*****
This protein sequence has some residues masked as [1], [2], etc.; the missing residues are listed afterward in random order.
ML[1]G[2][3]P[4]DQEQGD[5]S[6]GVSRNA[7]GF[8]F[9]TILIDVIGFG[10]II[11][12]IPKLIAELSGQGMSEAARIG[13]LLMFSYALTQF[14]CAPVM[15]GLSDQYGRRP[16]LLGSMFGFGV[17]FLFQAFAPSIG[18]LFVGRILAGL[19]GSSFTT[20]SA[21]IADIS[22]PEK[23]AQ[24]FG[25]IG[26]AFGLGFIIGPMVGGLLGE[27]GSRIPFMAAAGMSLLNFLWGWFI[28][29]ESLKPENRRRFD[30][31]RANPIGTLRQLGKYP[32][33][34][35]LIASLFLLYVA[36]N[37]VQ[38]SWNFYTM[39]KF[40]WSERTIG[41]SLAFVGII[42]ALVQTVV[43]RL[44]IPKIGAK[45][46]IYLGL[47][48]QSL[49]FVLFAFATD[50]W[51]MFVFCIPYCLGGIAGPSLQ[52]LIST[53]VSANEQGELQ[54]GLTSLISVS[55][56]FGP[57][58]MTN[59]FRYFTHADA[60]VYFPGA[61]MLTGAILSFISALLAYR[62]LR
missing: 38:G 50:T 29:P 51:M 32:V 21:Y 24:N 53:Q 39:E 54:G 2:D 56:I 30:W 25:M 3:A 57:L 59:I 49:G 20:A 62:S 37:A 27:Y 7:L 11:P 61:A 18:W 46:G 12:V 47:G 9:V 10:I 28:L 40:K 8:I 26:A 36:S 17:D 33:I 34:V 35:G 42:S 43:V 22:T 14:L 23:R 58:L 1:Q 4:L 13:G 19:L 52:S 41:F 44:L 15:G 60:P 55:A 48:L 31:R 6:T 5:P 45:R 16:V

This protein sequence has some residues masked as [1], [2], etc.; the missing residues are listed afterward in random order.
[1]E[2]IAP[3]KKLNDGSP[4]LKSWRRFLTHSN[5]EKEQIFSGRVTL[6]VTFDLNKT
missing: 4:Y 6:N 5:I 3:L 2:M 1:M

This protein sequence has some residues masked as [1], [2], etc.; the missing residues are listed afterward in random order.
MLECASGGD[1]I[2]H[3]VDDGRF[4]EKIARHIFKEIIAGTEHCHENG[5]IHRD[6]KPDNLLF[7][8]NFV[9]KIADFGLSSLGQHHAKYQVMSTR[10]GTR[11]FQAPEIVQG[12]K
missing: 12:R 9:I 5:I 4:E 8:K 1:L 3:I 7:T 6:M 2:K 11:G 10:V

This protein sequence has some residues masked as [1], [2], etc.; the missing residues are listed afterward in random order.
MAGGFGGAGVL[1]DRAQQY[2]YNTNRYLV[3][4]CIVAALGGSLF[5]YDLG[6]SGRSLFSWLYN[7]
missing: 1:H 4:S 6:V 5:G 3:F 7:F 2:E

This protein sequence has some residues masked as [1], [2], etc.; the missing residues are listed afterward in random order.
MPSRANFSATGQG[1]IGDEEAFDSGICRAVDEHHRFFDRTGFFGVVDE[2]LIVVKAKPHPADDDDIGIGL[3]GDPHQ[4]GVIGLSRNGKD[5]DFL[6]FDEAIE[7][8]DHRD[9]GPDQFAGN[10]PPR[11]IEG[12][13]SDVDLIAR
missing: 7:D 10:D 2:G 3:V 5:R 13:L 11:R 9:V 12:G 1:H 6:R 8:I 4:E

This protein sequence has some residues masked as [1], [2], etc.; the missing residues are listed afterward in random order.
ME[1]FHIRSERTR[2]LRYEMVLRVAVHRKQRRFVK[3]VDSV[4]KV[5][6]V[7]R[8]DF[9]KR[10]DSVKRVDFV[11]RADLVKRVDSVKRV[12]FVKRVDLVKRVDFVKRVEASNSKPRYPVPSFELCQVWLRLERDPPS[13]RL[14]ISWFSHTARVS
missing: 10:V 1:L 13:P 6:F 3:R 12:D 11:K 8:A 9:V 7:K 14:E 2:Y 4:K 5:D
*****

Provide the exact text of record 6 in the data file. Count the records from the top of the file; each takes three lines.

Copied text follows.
This protein sequence has some residues masked as [1], [2], etc.; the missing residues are listed afterward in random order.
ME[1]FHIRSERTR[2]LRYEMVLRVAVHRKQRRFVK[3]VDSV[4]KV[5][6]V[7]R[8]DF[9]KR[10]DSVKRVDFV[11]RADLVKRVDSVKRV[12]FVKRVDLVKRVDFVKRVEASNSKPRYPVPSFELCQVWLRLERDPPS[13]RL[14]ISWFSHTARVS
missing: 10:V 1:L 13:P 6:F 3:R 12:D 11:K 8:A 9:V 7:K 14:E 2:Y 4:K 5:D